None of us are able to achieve success without some help along the way. Is there a particular person who you are grateful towards who helped get you to where you are? Can you share a story about that?

There are too many stories here to share them all. Mentors have been the foundation of my life. From the neighbor who helped me with science homework in middle school to the friend who taught me about wildflowers in the woods, just last weekend — I learn best in a supportive, trusting, communicative environment. People amaze me because everyone has special talents, and most of them are willing to share, if you are willing to listen.

My most trusted advisor has been a friend I’ve known since I was 19 years old, when I was a sophomore in college. He worked at the NLRB with me, and took me under his wing, teaching me how to write, analyze legal issues, interview witnesses, and present information. These basic work skills were invaluable for professional success, and needed to be honed, in my case. Even after I left my home state of Alabama, he continued to be a significant resource to me in D.C., providing excellent networking opportunities and emotional support as I endured the rigors of law school. Our friendship continues to this day, and he has become a real part of my family.

In each of the jobs I’ve held since law school, mentors have made all the difference. A senior associate at Morgan Lewis taught me how to litigate a case, while maintaining my sanity. A manager at USPTO expected me to rise to his high expectations, and I did. USTR colleagues taught me how to maintain grace under fire. All of these people, and many more, represent building blocks in my life.

How have you used your success to bring goodness to the world?

One success from my work history that I am very proud of is the USPTO patent pro bono program, which matches under-resourced inventors with volunteer patent lawyers. It’s very rewarding to see an inventor realize his or her dream and protect the intellectual property they’ve created. My biggest hope is that these inventions are commercialized — which is good for American innovation, and is also good for the small inventor who creates economic opportunities for themselves and others right in their own community.

An initiative started by the USPTO in 2011, the program received a real boost when President Obama issued an executive action in 2014 mandating expansion of the program throughout the United States. The USPTO’s Under Secretary asked me to lead this initiative, and I created a network non-profit organizations throughout the entire nation, to connect inventors with volunteer attorneys. In just the past two years, well over 1,000 inventors have been matched with patent attorneys.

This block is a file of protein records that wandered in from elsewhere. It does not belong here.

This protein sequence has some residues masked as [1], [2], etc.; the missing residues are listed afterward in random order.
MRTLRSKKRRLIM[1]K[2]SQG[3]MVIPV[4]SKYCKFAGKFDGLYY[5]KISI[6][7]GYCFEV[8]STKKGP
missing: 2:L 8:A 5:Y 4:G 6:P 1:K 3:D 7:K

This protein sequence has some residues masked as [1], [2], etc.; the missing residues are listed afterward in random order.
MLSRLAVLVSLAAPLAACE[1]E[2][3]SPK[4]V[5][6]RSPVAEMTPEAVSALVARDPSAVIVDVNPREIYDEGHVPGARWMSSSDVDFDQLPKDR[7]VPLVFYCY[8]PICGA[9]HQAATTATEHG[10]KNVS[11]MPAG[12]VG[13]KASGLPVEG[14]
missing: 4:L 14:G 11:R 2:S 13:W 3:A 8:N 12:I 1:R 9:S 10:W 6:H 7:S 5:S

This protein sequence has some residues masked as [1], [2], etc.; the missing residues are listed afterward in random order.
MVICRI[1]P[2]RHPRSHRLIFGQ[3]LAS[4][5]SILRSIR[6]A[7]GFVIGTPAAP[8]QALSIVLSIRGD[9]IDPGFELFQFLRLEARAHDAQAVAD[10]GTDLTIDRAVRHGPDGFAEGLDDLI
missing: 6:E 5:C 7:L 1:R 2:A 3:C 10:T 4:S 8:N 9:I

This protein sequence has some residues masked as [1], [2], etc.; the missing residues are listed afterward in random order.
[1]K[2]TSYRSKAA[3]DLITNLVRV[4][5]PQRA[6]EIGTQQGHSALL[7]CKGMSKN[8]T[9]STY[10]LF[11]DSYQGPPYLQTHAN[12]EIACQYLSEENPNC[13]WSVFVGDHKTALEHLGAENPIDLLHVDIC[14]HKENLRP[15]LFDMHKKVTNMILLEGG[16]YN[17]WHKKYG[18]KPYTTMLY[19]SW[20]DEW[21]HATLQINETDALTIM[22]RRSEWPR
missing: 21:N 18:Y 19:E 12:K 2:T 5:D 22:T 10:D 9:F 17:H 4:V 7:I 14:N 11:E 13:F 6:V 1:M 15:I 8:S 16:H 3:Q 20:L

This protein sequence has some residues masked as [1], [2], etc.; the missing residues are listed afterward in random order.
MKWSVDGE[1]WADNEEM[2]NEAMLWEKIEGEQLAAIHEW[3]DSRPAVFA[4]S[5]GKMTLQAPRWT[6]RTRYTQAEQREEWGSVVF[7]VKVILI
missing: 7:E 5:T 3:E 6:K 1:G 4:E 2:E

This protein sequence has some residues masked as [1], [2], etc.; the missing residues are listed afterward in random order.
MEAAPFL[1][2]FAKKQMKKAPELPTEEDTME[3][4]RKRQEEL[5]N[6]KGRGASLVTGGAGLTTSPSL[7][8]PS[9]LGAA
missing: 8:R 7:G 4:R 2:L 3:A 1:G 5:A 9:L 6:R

The World Intellectual Property Association and the World Economic Forum have begun an international version of this program, which now operates in five countries: Colombia, Ecuador, Morocco, the Philippines, and South Africa.

On a related note, INTA has a Pro Bono Trademark Clearinghouse that provides free legal services to eligible individuals, small and medium sized enterprises, and non-profit organizations. This initiative is a great resource for budding entrepreneurs and others who don’t have the knowledge and financial resources to gain trademark protection on their own.

What are your “5 Things I Wish Someone Told Me Before I Started” and why?

Eat dessert first! No explanation is necessary.

You are a person of great influence. If you could inspire a movement that would bring the most amount of good to the most amount of people, what would that be? You never know what your idea can trigger. 🙂

I am convinced that travel broadens the mind and makes us all more connected. Anything that we can do to encourage worldliness takes us out of our little bubble with its implicit biases. Since I’m not sure how to parlay that into a movement, I asked my teenage daughter and her friends. They’ve got such creative ideas. They suggest that kids use travel (sort of an exchange program, starting at early ages) as a way to experience problems on earth, so that they can find solutions to those problems. Pollution and climate change are high on their list of world crises to solve.

I look forward to traveling to Singapore in April 2020 for INTA’s Annual Meeting; it’s a great opportunity to meet and mingle with the global IP community, to share ideas, and to learn about trends and emerging issues around the world. I’m sure I’ll feel more connected as a result!

Can you please give us your favorite “Life Lesson Quote”? Can you share how that was relevant to you in your life?

Be kind because everyone is fighting a battle that you know nothing about.

Empathy is one of the most important emotions. We all strive to do our best, but for some folks, their best may look different depending on the personal circumstances they are experiencing at the time. I always have high expectations for myself and others, but I try to understand that we are all human. The smartest people I know are also the most compassionate.

Some of the biggest names in Business, VC funding, Sports, and Entertainment read this column. Is there a person in the world, or in the US with whom you would love to have a private breakfast or lunch with, and why? He or she might just see this if we tag them 🙂

Malala. I would love to meet her because she resonates with me and my daughter’s generation. She transcends age, race, gender, and cultural barriers, and can teach us all about courage, conviction, and resilience.